English, Math Proficiency of CSU Freshmen Remains Unchanged
Officials expect results from 11th Grade Early Assessment Program, which began last spring
Contact: Clara Potes-Fellow,(562) 951-4800, firstname.lastname@example.org
(March 15, 2005) – English and mathematics proficiency of high school graduates who entered the California State University as first-time freshmen in fall 2004 did not change significantly compared with the previous year.
Mathematics proficiency has remained steady at 63 percent for the past three years, while English proficiency inched up 1 percentage point to 53 percent.
Approximately, 43 percent of students who entered the CSU in fall 2004 as first-time freshman were proficient in both English and mathematics compared to 42 percent in 2003.
Proficiency in both subjects has improved since 1998, when the CSU Board of Trustees adopted a policy designed to increase proficiency in English and mathematics at the college level. At the time, the CSU found that only 32% of high school graduates accepted as first-time freshman were proficient in both English and mathematics. As a result of several programs put in place by the CSU and multiple efforts by the K-12 community, the results over the last six years have improved about 10 percentage points.
“However, over the last three years, proficiency in English, math, or both subjects combined has reached a plateau and new measures are needed to meet the challenges,” said David S. Spence, CSU executive vice chancellor and chief academic officer.
To tackle the problem in a different way, the CSU worked collaboratively with the California State Board of Education and the California Department of Education to use the California Standards Test (CST) as the foundation for CSU’s Early Assessment Program (EAP). The EAP allows students, their teachers, their parents, and the CSU to know how well prepared the 11th-graders are for university-level work. Moreover, it will give high school students a chance to polish their skills in 12th-grade before enrolling in college.
“We have high hopes for the Early Assessment Program and know it will increase proficiency levels of incoming freshmen,” Spence said.
After 11th-graders take the test, they receive a report indicating whether they have either met the CSU expectations, and are thus exempt from any additional CSU placement tests upon admission to the CSU, or whether they need additional preparation for college-level work. Those who need extra work will have their entire senior year to prepare further. The CSU is working with high schools in developing fresh approaches to the 12th grade English and math classes to ensure they prepare students to meet college expectations.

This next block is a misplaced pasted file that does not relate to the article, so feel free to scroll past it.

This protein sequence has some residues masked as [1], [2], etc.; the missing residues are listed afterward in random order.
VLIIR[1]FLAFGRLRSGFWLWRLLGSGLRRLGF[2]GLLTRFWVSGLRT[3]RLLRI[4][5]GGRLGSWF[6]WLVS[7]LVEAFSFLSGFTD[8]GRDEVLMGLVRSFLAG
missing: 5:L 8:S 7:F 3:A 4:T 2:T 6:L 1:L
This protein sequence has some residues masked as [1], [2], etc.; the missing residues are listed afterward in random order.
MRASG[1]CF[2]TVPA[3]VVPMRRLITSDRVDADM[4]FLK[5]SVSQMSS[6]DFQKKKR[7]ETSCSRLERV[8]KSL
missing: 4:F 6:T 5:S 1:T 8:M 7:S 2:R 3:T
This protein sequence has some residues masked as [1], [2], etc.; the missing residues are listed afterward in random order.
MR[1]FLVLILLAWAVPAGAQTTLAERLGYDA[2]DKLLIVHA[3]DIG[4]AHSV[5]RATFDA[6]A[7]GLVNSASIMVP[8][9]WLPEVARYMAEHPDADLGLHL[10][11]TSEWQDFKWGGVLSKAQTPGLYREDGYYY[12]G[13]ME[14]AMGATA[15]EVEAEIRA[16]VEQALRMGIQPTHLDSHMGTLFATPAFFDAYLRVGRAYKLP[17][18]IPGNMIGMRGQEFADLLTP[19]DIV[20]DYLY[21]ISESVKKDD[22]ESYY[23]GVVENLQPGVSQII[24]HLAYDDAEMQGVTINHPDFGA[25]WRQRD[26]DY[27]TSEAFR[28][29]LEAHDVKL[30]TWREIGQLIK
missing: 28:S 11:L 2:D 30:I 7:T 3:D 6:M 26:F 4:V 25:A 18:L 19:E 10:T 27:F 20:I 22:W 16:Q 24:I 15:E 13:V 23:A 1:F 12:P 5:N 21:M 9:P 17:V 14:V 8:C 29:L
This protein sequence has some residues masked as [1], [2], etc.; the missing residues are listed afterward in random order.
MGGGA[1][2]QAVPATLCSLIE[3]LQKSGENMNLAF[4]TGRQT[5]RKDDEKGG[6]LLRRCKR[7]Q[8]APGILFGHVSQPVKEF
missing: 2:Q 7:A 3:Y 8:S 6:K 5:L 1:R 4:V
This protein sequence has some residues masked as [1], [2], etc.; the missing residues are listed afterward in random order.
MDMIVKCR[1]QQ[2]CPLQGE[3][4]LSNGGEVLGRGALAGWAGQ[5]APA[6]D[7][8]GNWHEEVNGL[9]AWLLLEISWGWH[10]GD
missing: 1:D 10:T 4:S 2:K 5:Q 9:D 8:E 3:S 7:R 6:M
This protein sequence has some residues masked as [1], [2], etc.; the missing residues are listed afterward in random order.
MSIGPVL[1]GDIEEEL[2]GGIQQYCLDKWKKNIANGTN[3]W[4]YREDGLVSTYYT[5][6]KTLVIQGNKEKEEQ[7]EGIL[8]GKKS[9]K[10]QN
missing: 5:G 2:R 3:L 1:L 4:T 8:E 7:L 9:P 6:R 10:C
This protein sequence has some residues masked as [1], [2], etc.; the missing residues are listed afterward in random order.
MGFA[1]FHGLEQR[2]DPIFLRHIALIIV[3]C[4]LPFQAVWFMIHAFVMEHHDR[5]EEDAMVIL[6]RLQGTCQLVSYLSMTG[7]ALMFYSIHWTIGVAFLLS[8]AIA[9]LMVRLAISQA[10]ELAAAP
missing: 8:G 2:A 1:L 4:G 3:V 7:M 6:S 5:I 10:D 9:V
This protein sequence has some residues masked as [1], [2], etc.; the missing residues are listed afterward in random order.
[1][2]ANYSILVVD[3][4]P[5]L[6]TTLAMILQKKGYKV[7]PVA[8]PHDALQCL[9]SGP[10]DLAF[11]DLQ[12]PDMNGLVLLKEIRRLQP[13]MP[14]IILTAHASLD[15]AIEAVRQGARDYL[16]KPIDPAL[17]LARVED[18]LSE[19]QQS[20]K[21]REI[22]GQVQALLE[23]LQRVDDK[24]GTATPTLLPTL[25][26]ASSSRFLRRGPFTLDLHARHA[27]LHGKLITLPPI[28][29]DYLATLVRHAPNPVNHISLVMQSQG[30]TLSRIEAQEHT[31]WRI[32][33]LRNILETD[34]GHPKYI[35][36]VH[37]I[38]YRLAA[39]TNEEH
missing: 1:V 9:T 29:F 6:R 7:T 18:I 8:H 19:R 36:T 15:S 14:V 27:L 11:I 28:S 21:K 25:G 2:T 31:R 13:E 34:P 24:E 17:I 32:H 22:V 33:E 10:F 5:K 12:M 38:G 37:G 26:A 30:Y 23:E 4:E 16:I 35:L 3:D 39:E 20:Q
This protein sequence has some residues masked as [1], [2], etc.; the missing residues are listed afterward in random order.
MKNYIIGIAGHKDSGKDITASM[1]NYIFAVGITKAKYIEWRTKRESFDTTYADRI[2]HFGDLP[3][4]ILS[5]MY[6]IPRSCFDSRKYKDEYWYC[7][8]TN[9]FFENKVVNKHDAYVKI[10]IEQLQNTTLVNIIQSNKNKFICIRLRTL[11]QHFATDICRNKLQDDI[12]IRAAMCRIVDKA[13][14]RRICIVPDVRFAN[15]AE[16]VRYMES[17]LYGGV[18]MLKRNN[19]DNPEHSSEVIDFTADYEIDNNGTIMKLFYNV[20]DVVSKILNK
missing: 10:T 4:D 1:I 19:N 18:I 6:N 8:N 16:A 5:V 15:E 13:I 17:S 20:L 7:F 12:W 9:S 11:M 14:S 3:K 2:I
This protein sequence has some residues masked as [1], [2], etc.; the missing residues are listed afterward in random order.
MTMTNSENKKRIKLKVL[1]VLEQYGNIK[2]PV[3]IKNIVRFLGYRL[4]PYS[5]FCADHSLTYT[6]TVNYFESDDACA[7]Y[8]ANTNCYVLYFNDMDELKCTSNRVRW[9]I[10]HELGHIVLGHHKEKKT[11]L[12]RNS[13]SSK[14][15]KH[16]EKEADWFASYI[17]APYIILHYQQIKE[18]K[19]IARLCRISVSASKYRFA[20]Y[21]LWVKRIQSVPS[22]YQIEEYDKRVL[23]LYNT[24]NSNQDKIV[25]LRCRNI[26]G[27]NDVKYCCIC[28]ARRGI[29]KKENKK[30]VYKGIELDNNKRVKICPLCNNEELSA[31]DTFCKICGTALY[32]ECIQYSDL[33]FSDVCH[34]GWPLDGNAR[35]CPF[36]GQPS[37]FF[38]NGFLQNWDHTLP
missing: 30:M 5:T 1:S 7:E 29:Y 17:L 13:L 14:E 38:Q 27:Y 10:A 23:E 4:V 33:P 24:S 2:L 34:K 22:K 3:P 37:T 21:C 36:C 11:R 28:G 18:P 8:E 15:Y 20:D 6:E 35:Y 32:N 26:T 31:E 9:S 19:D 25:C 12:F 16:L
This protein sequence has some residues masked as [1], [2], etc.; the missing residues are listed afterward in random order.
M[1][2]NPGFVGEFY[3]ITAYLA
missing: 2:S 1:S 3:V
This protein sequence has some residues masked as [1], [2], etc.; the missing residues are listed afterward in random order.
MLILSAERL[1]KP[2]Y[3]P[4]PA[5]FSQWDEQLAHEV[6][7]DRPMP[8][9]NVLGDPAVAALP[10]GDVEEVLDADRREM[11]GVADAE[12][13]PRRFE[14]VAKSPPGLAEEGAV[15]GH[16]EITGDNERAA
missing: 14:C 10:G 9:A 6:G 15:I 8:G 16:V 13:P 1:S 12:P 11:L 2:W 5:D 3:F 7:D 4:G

The assessment was available statewide to all 11th grade students for the first time in the spring 2004. Approximately 150,000 11th grade students completed the English portion and 115,000 students completed the math portion of the EAP. Among those students tested, 33,720, or 22 percent, were assessed as ready to take English courses at the college level. They are exempt from taking the CSU English Placement Test after admission. Of those tested in mathematics, 63,504, or 55 percent, were determined to be proficient. These students are exempt from taking CSU placement test in mathematics and will be able to enroll in college level mathematics upon enrollment in the CSU.
"These results are further evidence of the need to make our high
schools more rigorous and to prepare better our students for success,"
said State Superintendent of Public Instruction Jack O'Connell, who has
made high school improvement a top priority of his administration. "The
Early Assessment Program is an important tool for informing our high school
students of what it will take to succeed in college. While funding for
California students lags well behind other states, this program is at
the national forefront in the movement to better prepare high school students
for college level expectations."
Taking the EAP test is voluntary but highly recommended for those who intend to apply for admission to the CSU.
Spence said that the EAP is the best bet for fulfilling a CSU Trustee policy that calls for 90 percent proficiency of first-time freshman by 2007.
The CSU also evaluated the progress of students who were not college-ready when they entered a CSU campus in fall 2003. Of 22,015 freshmen who were not proficient in English and math in 2003, 18,099 (82 percent) took remedial classes and became fully proficient at the end of their freshman year in 2004.
Of the 3,916 who still needed remediation by fall 2004, 2,428 did not demonstrate enough effort or progress and were not permitted to re-enroll; 1,113 were permitted to re-enroll conditionally, and 375 left their campus on their own decision.
The students not permitted to re-enroll were encouraged to attend community college programs to become proficient so they could re-enroll at a CSU campus.The California State University is the largest system of senior higher education in the country, with 23 campuses, approximately 400,000 students and 42,000 faculty and staff. Since the system was created in 1961, it has awarded about 2 million degrees, about 82,000 annually. The CSU is renowned for the quality of its teaching and for the job-ready graduates it produces. Its mission is to provide high-quality, affordable education to meet the ever-changing needs of the people of California. With its commitment to excellence, diversity and innovation, the CSU is the university system that is working for California. See www.calstate.edu
Last Updated: March 15, 2005